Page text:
NPR logo Iraq Executes Saddam; Challenges Remain


Iraq Executes Saddam; Challenges Remain

NPR Special Coverage

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Saddam's death brings a final end to an era in which his image, and personality, dominated Iraq. Here, an Iraqi man cycles past a picture of then-President Saddam Hussein holding a rifle in Baghdad in September of 2002. Ramzi Haidar/AFP/Getty Images hide caption

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Ramzi Haidar/AFP/Getty Images

NPR Analysis

Among the experts in this news special:

  • NPR's Corey Flintoff, in Baghdad
  • NPR's senior foreign correspondent Anne Garrels. She has been covering the conflict in Iraq since 1991
  • Dr. Najmaldin Karim, president of the Washington Kurdish Institute
  • Phebe Marr, author of The Modern History of Iraq
  • Adeed Dawisha, professor of political science at Miami University in Ohio and author of The Rise and Fall of Arab Nationalism
  • NPR's White House correspondent Don Gonyea
  • Noah Feldman, New York University law professor and fellow at the Council on Foreign Relations. Feldman advised the U.S. Office of Reconstruction on writing a new constitution for Iraq
  • Assad Kasim, Iraqi translator for NPR
  • Historian Judith Yaphe, senior fellow at National Defense University and a former CIA analyst on Iraq

Former Iraqi dictator Saddam Hussein has been executed. Saddam had been sentenced to death for the killing of 148 people who were detained after an attempt to assassinate him in the northern Iraqi city of Dujail in 1982.

Tuesday, an Iraqi appeals court upheld that conviction.

An Iraqi official told the Associated Press Friday that those cleared to attend the execution included a Muslim cleric, lawmakers, senior officials and relatives of victims of Saddam's brutal rule.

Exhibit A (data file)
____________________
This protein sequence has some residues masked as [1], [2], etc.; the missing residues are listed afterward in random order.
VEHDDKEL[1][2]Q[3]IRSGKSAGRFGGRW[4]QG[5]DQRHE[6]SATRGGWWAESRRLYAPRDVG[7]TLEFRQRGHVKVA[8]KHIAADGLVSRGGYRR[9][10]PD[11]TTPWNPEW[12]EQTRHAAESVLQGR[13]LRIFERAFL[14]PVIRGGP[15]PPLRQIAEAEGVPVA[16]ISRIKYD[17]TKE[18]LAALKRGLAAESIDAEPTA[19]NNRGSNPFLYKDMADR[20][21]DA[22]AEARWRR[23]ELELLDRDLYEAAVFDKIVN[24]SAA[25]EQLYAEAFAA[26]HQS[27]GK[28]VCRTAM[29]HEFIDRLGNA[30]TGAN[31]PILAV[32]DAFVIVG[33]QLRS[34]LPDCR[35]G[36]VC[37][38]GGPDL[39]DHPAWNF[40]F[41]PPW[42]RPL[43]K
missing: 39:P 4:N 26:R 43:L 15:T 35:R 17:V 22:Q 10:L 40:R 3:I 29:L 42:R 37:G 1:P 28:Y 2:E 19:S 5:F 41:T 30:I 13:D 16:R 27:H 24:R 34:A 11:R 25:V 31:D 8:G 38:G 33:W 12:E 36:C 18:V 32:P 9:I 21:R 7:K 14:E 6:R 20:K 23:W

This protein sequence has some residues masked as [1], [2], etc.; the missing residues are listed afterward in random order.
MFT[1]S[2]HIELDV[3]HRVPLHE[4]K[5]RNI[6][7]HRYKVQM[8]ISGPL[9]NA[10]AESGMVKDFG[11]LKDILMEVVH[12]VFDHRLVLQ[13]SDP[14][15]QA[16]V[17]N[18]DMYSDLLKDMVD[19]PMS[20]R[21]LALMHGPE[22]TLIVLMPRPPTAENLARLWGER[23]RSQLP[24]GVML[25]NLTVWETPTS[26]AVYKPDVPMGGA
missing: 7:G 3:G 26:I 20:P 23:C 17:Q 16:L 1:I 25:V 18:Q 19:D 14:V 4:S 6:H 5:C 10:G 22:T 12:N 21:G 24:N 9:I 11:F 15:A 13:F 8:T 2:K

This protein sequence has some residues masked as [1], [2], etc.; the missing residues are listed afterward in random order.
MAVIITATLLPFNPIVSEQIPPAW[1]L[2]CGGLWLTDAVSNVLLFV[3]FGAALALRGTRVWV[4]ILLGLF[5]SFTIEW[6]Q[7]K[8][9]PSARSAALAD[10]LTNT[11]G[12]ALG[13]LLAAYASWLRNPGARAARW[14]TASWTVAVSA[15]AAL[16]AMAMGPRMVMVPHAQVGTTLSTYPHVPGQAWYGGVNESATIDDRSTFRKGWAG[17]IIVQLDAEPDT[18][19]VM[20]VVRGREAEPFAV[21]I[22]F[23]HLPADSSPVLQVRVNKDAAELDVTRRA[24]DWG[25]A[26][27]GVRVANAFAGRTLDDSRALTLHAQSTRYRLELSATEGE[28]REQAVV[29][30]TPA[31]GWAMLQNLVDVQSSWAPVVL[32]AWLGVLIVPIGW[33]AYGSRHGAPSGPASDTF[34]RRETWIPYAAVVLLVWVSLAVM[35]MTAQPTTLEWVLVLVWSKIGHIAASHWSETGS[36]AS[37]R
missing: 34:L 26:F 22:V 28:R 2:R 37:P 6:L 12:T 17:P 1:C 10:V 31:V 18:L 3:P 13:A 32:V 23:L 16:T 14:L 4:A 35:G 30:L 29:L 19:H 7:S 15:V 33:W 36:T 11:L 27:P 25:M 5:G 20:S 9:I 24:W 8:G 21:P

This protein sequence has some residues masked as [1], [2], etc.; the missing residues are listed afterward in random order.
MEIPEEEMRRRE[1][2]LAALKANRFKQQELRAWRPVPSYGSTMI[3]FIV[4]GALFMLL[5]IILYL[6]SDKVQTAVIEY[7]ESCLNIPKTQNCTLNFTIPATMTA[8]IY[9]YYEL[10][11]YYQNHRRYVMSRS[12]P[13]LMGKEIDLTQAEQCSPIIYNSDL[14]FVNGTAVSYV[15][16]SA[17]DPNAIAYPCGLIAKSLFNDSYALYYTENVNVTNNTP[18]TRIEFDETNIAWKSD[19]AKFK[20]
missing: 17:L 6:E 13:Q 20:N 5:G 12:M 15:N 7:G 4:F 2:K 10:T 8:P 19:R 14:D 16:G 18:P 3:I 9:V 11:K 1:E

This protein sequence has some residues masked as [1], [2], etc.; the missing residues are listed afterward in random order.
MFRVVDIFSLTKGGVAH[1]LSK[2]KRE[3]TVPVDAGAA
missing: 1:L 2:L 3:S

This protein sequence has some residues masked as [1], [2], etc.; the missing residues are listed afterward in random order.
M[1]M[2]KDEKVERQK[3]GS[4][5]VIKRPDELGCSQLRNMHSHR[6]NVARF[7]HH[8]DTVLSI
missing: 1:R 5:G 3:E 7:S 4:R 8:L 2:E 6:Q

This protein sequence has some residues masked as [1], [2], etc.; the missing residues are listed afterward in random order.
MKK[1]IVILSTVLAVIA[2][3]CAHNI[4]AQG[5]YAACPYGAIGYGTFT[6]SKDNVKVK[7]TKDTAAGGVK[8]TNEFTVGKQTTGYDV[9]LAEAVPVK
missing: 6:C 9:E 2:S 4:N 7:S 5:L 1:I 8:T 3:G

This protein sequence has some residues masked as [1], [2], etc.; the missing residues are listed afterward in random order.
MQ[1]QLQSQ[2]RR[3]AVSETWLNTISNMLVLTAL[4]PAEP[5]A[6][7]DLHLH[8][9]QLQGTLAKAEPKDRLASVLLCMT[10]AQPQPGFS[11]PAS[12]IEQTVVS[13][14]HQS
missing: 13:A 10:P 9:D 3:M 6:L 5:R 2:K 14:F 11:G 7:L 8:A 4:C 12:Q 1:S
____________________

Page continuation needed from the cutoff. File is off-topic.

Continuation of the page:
Born in Tikrit, Saddam was 69 years old. He ruled Iraq from 1979 to 2003. U.S. and Iraqi forces were on high alert for a possible surge in violence across Iraq. Speculation had swirled all day about whether Saddam had or had not been handed over from U.S. to Iraqi custody — a move expected to be the final step before his execution.

Saddam had been in U.S. custody since December 2003, when he was found by U.S. forces hiding in a spider hole.

Many in Iraq cheered the arrival of the execution in the pre-dawn hours of Saturday by firing guns into the air, although some said they would not believe it until they saw it with their own eyes. Iraqi officials had said they would film the hanging, presumably to show to the Iraqi people.

Many Kurds criticized the timing of the execution, calling it a miscarriage of justice: Saddam was still on trial for atrocities and genocide against the Kurds in northern Iraq between 1987 and 1988.

The Kurd-related trial was adjourned until Jan. 8; experts say the trial of Saddam's co-defendants likely will still go on.

Saddam Hussein began to assert control of the Iraqi government in 1979, and his brutal reign lasted until the U.S. invasion of 2003.